-- glen

Article: 31833
Subject: Re: Help in FIFO design
From: Peter Alfke <peter.alfke@xilinx.com>
Date: Wed, 06 Jun 2001 11:53:31 -0700
Links: << >>  << T >>  << A >>

glen herrmannsfeldt wrote:

> There were buffer memories before FIFO, where they were loaded
> (FI) and then read out (FO) but not both at the same time.
> A card reader would read a card to a small core array, then read
> it out one character at a time.  It would not read the next card
> until it was completely empty.  I beleive that the FIFO's peter
> is writing about have the ability to read and write at the same
> time, or at least interleave read and write operations.

Yes, simultaneous asynchronous write and read.
To be precise, the 3341 FIFO was really a specialized shift register, where
4-bit parallel data was shifted in and then, on its own, "bubbled" down the
shift register until it lined up behind the last remaining entry ( or at the
output). The whole thing was a "controlled and distributed race condition",
where each 4-bit location made an asynchronous decision to transfer to the
downstream neighbor and after that, asynchronously, signal its emptiness to the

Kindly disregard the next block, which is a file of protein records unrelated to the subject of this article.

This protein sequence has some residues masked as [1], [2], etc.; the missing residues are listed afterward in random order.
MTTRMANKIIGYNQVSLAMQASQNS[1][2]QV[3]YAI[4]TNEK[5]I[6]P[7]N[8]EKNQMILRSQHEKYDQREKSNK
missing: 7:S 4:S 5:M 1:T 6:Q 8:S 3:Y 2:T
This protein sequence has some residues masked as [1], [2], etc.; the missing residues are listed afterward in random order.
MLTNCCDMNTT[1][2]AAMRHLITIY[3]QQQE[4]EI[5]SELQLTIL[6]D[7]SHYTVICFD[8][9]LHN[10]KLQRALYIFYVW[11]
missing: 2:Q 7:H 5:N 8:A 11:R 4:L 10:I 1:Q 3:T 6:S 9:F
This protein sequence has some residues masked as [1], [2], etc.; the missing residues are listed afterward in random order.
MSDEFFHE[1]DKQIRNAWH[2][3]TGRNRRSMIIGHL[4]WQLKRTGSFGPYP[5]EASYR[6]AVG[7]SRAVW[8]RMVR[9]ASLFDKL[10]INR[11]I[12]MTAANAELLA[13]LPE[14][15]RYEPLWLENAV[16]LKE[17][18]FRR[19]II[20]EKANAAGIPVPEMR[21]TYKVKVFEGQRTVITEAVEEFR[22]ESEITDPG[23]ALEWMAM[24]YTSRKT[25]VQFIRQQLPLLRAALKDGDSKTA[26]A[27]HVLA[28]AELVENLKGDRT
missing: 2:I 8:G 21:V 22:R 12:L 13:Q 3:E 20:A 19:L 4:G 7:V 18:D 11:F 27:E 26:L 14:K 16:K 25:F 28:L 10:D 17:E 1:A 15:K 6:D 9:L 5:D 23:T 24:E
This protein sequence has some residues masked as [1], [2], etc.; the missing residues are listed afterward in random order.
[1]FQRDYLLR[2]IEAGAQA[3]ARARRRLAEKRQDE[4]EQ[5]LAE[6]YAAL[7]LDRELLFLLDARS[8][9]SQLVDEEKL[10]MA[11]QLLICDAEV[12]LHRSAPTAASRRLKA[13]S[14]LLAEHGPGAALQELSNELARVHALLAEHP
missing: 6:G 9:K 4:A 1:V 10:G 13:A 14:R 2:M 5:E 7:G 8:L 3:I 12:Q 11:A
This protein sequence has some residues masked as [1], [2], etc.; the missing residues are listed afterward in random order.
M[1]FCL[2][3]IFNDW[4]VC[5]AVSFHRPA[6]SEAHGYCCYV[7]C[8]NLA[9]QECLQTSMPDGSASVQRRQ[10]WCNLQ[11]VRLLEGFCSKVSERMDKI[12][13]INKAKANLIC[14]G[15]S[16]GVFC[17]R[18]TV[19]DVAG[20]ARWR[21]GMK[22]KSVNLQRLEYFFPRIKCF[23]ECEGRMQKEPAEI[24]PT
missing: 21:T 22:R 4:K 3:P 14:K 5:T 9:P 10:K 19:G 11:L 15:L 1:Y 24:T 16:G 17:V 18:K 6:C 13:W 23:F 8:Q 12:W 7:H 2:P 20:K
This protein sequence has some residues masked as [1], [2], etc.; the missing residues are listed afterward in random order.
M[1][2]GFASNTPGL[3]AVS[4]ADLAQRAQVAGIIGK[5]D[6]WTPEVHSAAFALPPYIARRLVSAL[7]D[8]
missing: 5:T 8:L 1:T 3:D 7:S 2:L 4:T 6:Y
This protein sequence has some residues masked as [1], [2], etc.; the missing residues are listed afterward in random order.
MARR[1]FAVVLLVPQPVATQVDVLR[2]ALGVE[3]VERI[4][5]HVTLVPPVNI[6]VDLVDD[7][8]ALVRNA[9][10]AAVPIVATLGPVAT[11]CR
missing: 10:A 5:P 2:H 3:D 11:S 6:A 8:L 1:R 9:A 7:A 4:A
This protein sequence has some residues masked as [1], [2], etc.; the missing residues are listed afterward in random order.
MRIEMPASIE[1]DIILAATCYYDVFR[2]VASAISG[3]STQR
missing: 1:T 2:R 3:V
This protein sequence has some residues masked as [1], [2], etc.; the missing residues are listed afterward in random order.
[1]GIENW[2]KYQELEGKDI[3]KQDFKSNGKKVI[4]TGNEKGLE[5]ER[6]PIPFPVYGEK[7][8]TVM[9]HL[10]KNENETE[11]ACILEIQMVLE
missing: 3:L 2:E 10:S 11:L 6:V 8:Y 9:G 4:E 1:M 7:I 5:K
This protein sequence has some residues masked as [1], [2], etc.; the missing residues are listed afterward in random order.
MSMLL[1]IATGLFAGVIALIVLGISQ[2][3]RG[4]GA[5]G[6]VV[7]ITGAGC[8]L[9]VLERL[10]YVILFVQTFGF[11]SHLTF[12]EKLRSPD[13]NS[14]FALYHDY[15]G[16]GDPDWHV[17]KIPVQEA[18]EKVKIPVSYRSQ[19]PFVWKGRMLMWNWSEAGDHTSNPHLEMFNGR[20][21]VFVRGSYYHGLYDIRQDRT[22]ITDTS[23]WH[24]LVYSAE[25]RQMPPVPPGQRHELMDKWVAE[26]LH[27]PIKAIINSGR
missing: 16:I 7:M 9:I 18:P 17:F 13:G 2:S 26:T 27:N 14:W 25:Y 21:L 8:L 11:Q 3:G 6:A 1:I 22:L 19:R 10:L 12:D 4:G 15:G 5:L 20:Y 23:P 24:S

upstream neighbor. Distributed handshake, no common clock at all.
30 years later, I can still draw you the schematic... Maybe that's where my
infatuation with tricky asynchronous circuits got started.

Peter Alfke

>


Article: 31834
Subject: Re: one state machine
From: Falk Brunner <Falk.Brunner@gmx.de>
Date: Wed, 06 Jun 2001 21:29:44 +0200
Links: << >>  << T >>  << A >>
Peter Alfke schrieb:
> 
> I can agree with Falk, but my interests may be special.
> I am creating tiny, very tight-knit designs that squeeze the last fractional
> nanosecond ( or best density ) out of a chip.
> I know the architecture, its possibilities and limitations, and I already see
> the one and only interconnect scheme that gives me my 1 GHz counter, or my 250

Hey Peter, when will we see you 1 GHz frequency counter in Virtex II???
Are the ICs still not fast enought??
Tried cheating with cold spray ?? ;-)) (As you told us, the ICs are as
twice as fast at -40C compared to 85C, were the spec says something
about 850  MHz toggle rate . . . .;-))

> 
> I want an HDL dialect subset that allows me to dictate connectivity to the last
> iota, but do it in an ASCII format that's easier to communicate and to integrate